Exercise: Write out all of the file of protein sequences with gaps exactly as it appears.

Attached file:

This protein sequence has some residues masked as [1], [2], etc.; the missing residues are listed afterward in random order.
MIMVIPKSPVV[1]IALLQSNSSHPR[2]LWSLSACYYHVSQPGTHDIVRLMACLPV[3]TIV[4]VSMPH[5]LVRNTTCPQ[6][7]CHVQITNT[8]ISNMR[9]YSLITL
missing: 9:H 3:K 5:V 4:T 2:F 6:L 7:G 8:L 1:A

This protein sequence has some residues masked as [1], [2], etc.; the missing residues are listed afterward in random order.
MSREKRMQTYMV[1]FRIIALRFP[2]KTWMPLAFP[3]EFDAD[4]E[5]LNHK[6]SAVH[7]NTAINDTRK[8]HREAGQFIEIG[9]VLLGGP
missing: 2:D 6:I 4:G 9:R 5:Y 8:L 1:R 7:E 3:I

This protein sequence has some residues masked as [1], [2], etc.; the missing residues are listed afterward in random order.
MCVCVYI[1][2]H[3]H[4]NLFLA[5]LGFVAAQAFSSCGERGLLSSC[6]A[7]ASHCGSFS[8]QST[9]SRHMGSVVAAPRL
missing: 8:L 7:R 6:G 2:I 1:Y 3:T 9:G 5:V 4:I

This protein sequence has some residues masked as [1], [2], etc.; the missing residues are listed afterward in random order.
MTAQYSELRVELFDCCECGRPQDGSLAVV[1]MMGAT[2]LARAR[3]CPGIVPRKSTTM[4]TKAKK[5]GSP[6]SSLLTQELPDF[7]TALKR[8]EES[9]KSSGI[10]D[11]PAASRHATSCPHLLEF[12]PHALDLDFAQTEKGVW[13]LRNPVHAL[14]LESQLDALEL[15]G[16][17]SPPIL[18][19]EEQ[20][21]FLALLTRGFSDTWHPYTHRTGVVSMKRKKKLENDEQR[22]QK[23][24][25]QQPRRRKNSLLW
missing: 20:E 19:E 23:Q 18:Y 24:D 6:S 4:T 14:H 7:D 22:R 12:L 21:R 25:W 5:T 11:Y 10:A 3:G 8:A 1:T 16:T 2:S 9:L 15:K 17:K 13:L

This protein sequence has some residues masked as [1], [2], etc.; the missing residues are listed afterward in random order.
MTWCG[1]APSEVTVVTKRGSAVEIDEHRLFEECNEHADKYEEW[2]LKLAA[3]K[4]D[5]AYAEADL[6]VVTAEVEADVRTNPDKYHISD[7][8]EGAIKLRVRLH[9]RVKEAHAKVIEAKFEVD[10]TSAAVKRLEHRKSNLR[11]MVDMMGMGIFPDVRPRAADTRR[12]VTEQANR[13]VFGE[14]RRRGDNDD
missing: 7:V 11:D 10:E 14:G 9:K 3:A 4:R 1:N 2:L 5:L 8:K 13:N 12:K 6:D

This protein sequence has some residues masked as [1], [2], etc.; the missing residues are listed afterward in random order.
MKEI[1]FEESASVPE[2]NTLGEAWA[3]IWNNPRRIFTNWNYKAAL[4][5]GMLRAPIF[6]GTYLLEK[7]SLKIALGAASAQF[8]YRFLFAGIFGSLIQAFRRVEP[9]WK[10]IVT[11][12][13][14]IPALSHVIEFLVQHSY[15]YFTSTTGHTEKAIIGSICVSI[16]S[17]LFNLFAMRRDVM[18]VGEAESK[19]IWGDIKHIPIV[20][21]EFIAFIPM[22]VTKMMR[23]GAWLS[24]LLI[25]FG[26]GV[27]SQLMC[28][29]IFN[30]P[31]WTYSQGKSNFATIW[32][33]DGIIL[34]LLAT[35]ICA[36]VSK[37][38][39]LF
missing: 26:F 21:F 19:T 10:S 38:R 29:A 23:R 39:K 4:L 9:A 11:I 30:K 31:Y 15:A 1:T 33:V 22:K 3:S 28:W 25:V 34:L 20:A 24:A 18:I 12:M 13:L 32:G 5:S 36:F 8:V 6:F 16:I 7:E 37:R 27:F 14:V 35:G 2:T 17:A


This protein sequence has some residues masked as [1], [2], etc.; the missing residues are listed afterward in random order.
MIMVIPKSPVV[1]IALLQSNSSHPR[2]LWSLSACYYHVSQPGTHDIVRLMACLPV[3]TIV[4]VSMPH[5]LVRNTTCPQ[6][7]CHVQITNT[8]ISNMR[9]YSLITL
missing: 9:H 3:K 5:V 4:T 2:F 6:L 7:G 8:L 1:A

This protein sequence has some residues masked as [1], [2], etc.; the missing residues are listed afterward in random order.
MSREKRMQTYMV[1]FRIIALRFP[2]KTWMPLAFP[3]EFDAD[4]E[5]LNHK[6]SAVH[7]NTAINDTRK[8]HREAGQFIEIG[9]VLLGGP
missing: 2:D 6:I 4:G 9:R 5:Y 8:L 1:R 7:E 3:I

This protein sequence has some residues masked as [1], [2], etc.; the missing residues are listed afterward in random order.
MCVCVYI[1][2]H[3]H[4]NLFLA[5]LGFVAAQAFSSCGERGLLSSC[6]A[7]ASHCGSFS[8]QST[9]SRHMGSVVAAPRL
missing: 8:L 7:R 6:G 2:I 1:Y 3:T 9:G 5:V 4:I

This protein sequence has some residues masked as [1], [2], etc.; the missing residues are listed afterward in random order.
MTAQYSELRVELFDCCECGRPQDGSLAVV[1]MMGAT[2]LARAR[3]CPGIVPRKSTTM[4]TKAKK[5]GSP[6]SSLLTQELPDF[7]TALKR[8]EES[9]KSSGI[10]D[11]PAASRHATSCPHLLEF[12]PHALDLDFAQTEKGVW[13]LRNPVHAL[14]LESQLDALEL[15]G[16][17]SPPIL[18][19]EEQ[20][21]FLALLTRGFSDTWHPYTHRTGVVSMKRKKKLENDEQR[22]QK[23][24][25]QQPRRRKNSLLW
missing: 20:E 19:E 23:Q 18:Y 24:D 6:S 4:T 14:H 7:D 22:R 12:L 21:R 25:W 5:T 11:Y 10:A 3:G 8:A 1:T 16:T 2:S 9:L 15:K 17:K 13:L

This protein sequence has some residues masked as [1], [2], etc.; the missing residues are listed afterward in random order.
MTWCG[1]APSEVTVVTKRGSAVEIDEHRLFEECNEHADKYEEW[2]LKLAA[3]K[4]D[5]AYAEADL[6]VVTAEVEADVRTNPDKYHISD[7][8]EGAIKLRVRLH[9]RVKEAHAKVIEAKFEVD[10]TSAAVKRLEHRKSNLR[11]MVDMMGMGIFPDVRPRAADTRR[12]VTEQANR[13]VFGE[14]RRRGDNDD
missing: 7:V 11:D 10:E 14:G 9:K 3:A 4:R 1:N 2:L 5:L 8:K 13:N 12:K 6:D

This protein sequence has some residues masked as [1], [2], etc.; the missing residues are listed afterward in random order.
MKEI[1]FEESASVPE[2]NTLGEAWA[3]IWNNPRRIFTNWNYKAAL[4][5]GMLRAPIF[6]GTYLLEK[7]SLKIALGAASAQF[8]YRFLFAGIFGSLIQAFRRVEP[9]WK[10]IVT[11][12][13][14]IPALSHVIEFLVQHSY[15]YFTSTTGHTEKAIIGSICVSI[16]S[17]LFNLFAMRRDVM[18]VGEAESK[19]IWGDIKHIPIV[20][21]EFIAFIPM[22]VTKMMR[23]GAWLS[24]LLI[25]FG[26]GV[27]SQLMC[28][29]IFN[30]P[31]WTYSQGKSNFATIW[32][33]DGIIL[34]LLAT[35]ICA[36]VSK[37][38][39]LF
missing: 26:F 21:F 19:T 10:S 38:R 29:A 23:R 39:K 4:L 9:A 11:I 30:K 31:Y 15:A 1:T 33:V 22:K 3:S 28:W 25:V 34:L 20:A 24:A 18:I 12:M 13:L 32:G 5:S 36:F 8:V 6:F 16:I 7:E 37:R 27:F 14:V 35:G 2:T 17:A